~Second, after the sulfite label was affixed, almost overnight American consumers started to get headaches from the SO2 in wine.
~I’d call those two events a parley for special interests.
~The people who claim headaches from the sulfites in wine don’t often talk about the headaches they experience after eating bread, cheese, yogurt or those SO2-loaded packaged baked goods. The reason: the sulfites in wine do not cause the headaches, at least not according to the science. To date, after numerous studies, no serious scientific evidence supports the sulfite-induced wine headache phenomenon. It is a die-hard myth.
~Ruling out a hangover, real science (as opposed to special interest science) has yet to offer a definitive cause for the wine headache. The latest information points to substances known as biogenic amines. Histamine is one of many biogenic amines that can be found in wine. Coincidentally, a lot of people who say that wine gives them a headache take an antihistamine before consuming wine and they say that it works—imagine that!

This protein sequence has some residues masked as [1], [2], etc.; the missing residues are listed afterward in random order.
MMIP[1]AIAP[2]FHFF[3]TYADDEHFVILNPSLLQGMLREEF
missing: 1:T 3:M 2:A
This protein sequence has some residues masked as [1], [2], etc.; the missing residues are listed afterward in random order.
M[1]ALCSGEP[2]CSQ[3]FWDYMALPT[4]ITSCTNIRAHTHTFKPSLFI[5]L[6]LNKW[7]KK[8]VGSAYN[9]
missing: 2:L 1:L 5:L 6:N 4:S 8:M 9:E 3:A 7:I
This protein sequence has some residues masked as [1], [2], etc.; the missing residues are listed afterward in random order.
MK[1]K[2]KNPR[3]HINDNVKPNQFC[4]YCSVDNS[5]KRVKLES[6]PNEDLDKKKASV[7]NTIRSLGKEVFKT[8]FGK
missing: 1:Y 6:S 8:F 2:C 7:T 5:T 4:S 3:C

~Finally, a note to asthmatics, if you stick your nose into a glass of wine and you get a heady whiff that reminds you of matchstick flint, there may be too much SO2 in the wine. But if you are at that point, it may be too late—you should have read the sulfite warning. Wait a minute, that won’t work either: the warning tells us only what we already knew.
For more information try these links: Anorak, SO2, SO2(B), Biogenic
Copyright December, 2006
All rights reserved, Thomas Pellechia